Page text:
Study Guide

anyone who lived in a pretty how town Form and Meter

By Edward Estlin Cummings

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Form and Meter

Quatrains, Inconsistent Rhyme and Meter

It ain't easy to talk about the form and meter of this poem, but here goes. The most straightforward thing to notice is that Cummings' constructs the poem in nine quatrains, or nine groups of four lines each. There isn't any regular meter to the poem, but if you read the thing aloud, you'll notice that Cummings sometimes slips into a meter that sounds like a children's nursery rhyme. Just check out the emphasis in the first line:

anyone lived in a pretty how town

You can almost feel the baby bouncing on your knee as you read this line, but this steady meter doesn't continue on in the poem. Instead, Cummings' drops into a more meditative and freer rhythm, which helps convey what the poem as a whole is doing. Cummings is basically telling the story of a typical American suburb as though it were a nursery rhyme. But his overall point about human life being killed by conformity and endlessly destroyed by the cycle of nature is something more adult in theme.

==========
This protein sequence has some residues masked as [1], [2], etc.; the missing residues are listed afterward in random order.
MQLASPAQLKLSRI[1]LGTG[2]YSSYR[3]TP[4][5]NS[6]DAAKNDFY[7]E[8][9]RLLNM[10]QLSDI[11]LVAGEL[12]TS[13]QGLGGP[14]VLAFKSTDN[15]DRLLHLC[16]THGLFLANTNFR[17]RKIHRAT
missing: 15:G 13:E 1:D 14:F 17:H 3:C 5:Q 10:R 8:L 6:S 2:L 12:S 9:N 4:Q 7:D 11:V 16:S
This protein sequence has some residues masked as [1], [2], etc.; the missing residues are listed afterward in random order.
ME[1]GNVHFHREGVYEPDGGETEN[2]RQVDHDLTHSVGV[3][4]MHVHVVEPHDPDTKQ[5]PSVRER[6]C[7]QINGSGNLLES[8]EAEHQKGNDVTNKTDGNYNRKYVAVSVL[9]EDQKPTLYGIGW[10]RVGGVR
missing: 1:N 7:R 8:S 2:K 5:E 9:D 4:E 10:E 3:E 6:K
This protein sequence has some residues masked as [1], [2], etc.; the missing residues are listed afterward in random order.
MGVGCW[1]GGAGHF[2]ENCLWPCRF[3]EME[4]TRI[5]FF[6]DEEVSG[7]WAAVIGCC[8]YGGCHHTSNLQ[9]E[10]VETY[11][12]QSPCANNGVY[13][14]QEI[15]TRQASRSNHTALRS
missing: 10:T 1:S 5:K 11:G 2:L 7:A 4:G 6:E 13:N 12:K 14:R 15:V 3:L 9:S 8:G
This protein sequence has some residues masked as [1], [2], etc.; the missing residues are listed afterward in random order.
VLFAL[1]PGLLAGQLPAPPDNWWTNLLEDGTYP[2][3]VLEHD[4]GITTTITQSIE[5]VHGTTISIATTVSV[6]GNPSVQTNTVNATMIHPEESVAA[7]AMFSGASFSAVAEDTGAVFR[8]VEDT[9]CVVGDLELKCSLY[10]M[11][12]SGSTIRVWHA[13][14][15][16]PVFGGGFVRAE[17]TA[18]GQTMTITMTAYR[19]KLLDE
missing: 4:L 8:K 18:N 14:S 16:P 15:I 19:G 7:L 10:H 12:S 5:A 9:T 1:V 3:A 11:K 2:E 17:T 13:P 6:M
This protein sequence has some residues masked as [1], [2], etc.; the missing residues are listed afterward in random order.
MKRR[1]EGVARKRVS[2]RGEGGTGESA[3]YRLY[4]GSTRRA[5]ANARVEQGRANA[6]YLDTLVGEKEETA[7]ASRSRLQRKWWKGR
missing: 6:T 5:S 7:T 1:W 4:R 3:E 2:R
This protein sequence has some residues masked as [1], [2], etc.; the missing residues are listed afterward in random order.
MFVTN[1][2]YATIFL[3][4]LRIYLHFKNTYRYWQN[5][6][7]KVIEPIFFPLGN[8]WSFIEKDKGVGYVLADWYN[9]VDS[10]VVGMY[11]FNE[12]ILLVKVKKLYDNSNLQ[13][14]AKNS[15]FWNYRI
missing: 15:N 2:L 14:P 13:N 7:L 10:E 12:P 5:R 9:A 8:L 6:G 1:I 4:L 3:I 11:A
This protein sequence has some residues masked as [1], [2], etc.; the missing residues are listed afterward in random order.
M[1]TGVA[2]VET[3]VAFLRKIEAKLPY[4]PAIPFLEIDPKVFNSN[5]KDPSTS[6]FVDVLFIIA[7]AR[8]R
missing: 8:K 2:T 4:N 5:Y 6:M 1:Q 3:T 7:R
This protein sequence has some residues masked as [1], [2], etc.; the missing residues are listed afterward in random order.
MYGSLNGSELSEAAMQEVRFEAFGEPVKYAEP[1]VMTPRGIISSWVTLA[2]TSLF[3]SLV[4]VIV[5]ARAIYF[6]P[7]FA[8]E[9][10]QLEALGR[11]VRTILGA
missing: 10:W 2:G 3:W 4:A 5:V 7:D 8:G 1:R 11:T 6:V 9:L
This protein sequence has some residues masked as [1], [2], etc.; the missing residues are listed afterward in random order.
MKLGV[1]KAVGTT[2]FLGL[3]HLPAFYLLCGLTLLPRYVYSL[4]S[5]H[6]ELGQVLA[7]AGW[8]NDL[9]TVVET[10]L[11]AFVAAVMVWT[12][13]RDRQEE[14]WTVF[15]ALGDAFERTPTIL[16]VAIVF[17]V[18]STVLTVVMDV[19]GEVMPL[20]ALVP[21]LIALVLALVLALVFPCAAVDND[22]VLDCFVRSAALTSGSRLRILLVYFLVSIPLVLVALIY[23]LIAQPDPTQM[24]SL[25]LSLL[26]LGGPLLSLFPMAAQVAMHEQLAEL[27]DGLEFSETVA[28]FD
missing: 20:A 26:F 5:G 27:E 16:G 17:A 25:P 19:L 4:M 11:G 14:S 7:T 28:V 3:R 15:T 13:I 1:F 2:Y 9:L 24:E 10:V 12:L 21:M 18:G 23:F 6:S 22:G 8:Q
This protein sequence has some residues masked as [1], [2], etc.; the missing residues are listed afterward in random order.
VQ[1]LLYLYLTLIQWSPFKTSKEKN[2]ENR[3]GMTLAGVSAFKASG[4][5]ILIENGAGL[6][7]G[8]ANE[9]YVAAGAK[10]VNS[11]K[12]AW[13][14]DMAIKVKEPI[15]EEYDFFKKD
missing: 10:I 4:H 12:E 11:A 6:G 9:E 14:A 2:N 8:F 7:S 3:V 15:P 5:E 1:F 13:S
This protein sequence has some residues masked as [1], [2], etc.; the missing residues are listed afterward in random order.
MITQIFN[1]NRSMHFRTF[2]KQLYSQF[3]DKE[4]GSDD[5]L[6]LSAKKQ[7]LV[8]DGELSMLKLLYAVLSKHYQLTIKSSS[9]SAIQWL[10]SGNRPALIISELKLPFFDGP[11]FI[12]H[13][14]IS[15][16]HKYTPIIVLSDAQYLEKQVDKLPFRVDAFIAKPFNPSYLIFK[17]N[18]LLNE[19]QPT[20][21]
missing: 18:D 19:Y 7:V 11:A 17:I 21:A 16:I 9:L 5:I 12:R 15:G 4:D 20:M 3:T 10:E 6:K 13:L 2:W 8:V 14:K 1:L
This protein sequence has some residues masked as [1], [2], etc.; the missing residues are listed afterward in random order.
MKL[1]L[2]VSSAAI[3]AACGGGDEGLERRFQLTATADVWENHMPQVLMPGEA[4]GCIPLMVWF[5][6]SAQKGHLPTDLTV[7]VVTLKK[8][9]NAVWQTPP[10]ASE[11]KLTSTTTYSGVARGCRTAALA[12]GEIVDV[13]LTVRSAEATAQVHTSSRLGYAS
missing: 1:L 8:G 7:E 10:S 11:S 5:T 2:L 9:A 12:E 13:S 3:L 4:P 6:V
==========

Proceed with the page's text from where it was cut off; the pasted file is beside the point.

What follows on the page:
Every now and then, Cummings will make two lines rhyme, as with lines 1 and 2 of the poem. But he never settles into a pattern because that might give us a sense of comfort that he doesn't want us to have. He wants to unsettle us and to make us think about the stuff we take for granted, and it's easier to do that when you use a rhythm and meter that keeps people off-guard.

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